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I was writing code to approximate a quarter ellipse to a Bézier curve.

Now having done that, I am encountering trouble drawing sections of this curve. I need some help choosing the control points.

Initially, I had taken the ratio of distance of control point to distance of start of curve as 0.51.


pseudo code
import cairo [...]

This will result in an approximately elliptical curve from (0,y1) to (x1,0) with the ellipse center at (x1,y1).

Notice the parametric angle swept is pi/2. If suppose I wish to draw it in sections more like a dashed pattern, then how do I do it? For example, from t = pi/6 to t = pi/3? How do I choose the control points?

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Could you share us a cut-down version of your current code? –  user180326 Jun 5 '11 at 16:39
Please define "encountering trouble". What is the specific problem? –  Oliver Charlesworth Jun 5 '11 at 16:39
The way your question is worded violates all the fundamental principles of asking good questions. Please read stackoverflow.com/questions/how-to-ask –  Jim Garrison Jun 5 '11 at 16:41
Ok i violated "Be specific" : my apologies . Edit fixes up most part of it . –  Anil Shanbhag Jun 5 '11 at 16:48
I don't think the question was unclear... what is asked was how to approximate a generic section of an ellipse using cubic bezier arcs. Somehow I've the impression that questions that are not trivial tend to be archived as "not a real question" when indeed they should be archived as "not a question that I know how to answer to, therefore not an interesting question". –  6502 Jun 6 '11 at 6:07

3 Answers 3

up vote 3 down vote accepted

To approximate a circle quarter using a single cubic arc what is normally done is making the middle point being exactly on the circle and using tangent starting and ending directions.

This is not formally the "best" approximation in any reasonable metric but is very easy to compute... for example the magic number for a circle quarter is 0.5522847498. See this page for some detail...

To draw an ellipse arc instead you can just stretch the control points of the circular arc (once again not something that would qualify mathematically as "best approximation").

The generic angle case

The best arc for a generic angle under this definition (i.e. having the middle point of the bezier being on the middle of the arc) can be computed using the following method...

1. The maximum height of a symmetrical cubic bezier arc is 3/4 H where H is the height of the control point

This should be clear considering how the middle point of a bezier cubic is computed with the De Casteljau's algorithm or my answer about explicit computation of a bezier curve; see also the following picture:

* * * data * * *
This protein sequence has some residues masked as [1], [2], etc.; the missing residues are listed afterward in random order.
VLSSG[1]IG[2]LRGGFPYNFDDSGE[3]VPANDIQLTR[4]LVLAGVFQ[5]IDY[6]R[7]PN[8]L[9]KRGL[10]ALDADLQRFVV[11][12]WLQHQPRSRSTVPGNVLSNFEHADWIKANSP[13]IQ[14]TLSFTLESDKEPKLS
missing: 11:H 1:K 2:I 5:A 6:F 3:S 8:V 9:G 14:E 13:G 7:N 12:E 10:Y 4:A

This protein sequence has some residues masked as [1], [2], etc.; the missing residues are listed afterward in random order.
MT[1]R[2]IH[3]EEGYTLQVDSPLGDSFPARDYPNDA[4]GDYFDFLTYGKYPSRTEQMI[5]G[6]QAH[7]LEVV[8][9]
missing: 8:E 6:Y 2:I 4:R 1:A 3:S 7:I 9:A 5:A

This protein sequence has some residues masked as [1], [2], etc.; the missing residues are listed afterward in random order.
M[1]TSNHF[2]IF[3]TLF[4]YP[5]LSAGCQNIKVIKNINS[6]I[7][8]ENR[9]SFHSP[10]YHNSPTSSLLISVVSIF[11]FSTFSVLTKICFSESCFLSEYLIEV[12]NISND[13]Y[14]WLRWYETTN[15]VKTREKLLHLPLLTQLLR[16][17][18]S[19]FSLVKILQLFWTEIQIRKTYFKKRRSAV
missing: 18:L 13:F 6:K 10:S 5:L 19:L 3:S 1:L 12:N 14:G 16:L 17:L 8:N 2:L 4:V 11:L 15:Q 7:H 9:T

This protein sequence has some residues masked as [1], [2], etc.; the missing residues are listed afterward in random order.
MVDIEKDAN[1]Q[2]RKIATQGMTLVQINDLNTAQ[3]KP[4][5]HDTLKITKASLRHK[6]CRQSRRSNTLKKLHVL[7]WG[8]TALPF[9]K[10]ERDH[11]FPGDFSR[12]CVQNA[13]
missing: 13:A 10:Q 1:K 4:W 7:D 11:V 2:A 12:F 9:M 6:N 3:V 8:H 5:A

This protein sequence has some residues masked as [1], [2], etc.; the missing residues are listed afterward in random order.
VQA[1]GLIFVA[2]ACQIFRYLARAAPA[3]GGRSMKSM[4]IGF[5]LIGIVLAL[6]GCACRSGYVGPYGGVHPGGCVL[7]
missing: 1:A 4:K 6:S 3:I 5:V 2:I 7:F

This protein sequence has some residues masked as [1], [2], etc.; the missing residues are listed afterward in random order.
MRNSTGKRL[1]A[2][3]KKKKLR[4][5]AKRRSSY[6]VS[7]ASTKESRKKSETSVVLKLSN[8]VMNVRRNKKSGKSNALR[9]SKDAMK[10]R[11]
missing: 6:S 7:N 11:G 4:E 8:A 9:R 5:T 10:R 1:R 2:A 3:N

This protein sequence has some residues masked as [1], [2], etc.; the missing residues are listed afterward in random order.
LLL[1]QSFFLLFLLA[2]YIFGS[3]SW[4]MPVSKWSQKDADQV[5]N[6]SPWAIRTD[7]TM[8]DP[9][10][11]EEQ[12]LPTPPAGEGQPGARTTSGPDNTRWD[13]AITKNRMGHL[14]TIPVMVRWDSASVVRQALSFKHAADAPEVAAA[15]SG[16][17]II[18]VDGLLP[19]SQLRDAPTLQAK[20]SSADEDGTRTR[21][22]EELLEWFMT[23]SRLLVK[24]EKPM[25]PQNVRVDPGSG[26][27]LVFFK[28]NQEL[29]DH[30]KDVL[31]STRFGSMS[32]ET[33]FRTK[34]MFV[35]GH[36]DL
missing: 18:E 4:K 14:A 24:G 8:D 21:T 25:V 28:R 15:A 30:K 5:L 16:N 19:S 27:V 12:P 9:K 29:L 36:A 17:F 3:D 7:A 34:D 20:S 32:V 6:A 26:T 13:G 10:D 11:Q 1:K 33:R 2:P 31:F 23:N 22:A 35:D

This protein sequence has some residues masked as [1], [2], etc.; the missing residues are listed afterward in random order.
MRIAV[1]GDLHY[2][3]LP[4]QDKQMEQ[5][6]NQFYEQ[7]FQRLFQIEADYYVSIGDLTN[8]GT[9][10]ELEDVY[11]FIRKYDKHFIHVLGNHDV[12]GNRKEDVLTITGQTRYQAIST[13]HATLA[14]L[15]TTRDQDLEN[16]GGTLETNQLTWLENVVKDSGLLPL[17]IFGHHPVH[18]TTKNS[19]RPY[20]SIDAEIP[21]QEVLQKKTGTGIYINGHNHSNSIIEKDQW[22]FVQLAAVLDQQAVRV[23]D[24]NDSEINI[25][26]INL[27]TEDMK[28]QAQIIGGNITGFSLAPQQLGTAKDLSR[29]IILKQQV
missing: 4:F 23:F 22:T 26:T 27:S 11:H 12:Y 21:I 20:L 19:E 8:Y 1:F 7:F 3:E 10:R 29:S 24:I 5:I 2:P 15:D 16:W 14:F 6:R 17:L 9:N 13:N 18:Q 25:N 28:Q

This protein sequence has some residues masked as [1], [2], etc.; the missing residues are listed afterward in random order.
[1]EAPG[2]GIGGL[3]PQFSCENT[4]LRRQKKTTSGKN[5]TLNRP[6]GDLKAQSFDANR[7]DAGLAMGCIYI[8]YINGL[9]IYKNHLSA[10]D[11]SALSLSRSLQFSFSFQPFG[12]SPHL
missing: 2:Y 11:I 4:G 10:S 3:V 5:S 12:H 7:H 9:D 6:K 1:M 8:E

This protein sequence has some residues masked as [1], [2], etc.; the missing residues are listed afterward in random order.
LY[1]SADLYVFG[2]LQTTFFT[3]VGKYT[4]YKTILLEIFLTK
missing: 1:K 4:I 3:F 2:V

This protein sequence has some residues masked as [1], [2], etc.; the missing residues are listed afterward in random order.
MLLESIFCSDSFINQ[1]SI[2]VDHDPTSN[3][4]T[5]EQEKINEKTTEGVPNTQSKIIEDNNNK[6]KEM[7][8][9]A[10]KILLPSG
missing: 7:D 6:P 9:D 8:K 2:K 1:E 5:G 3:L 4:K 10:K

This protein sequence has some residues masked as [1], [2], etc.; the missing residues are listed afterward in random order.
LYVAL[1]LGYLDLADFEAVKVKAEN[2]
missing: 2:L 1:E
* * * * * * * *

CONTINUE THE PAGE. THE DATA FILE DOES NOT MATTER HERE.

Height of midpoint of a symmetric Bezier cubic arc

y_mid = ((0+H)/2 + (H+H)/2) / 2 = 3/4 H

2. The angle at the center for a circle cord is twice the angle at the base

See any elementary geometry text for a proof.

Finally naming L the distance between the extremes, S the (unknown) control arm of the symmetric Bezier, 2*alpha the angle of circle to approximate we can compute that

3. S = L (2/3) (1-cos(alpha)) / (sin(alpha)**2)

This follows from the above equations and from some computation; see the following picture for a description.

Control point distance computation

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I think you should use the control points of the whole curve. One way to do this would be to determine a parametric equation version of bezier -- see How to find the mathematical function defining a bezier curve.

Next, figure out what part of 0 <= t <= 1 in the parametric equation the section defined by the angle p1/6 <= ө <= pi/3 represents and then run that range of values through it.

There are ways of computing each point along some kinds of parametrically-defined curves which is applicable here and ought to make the drawing of a dashed pattern fairly straight forward and fast.

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Hmm i just tried a small experiment draw ellipse , draw from start to certain point . It doesnt work taking same control points as original. –  Anil Shanbhag Jun 5 '11 at 19:31
Not sure what you mean by "It doesn't work". Seems as though you'd need to use the same control points in order to be generating points along sections of the same curve. –  martineau Jun 6 '11 at 12:44

This Link has a good explanation of Bezier Curves. It goes over the basic math principles, and also provides sample code.

Because Bezier Curves are typically implemented using a parametric equation, you can just draw line segments between each sample point. Your step size will affect the smoothness of your curve if you draw them in this way.

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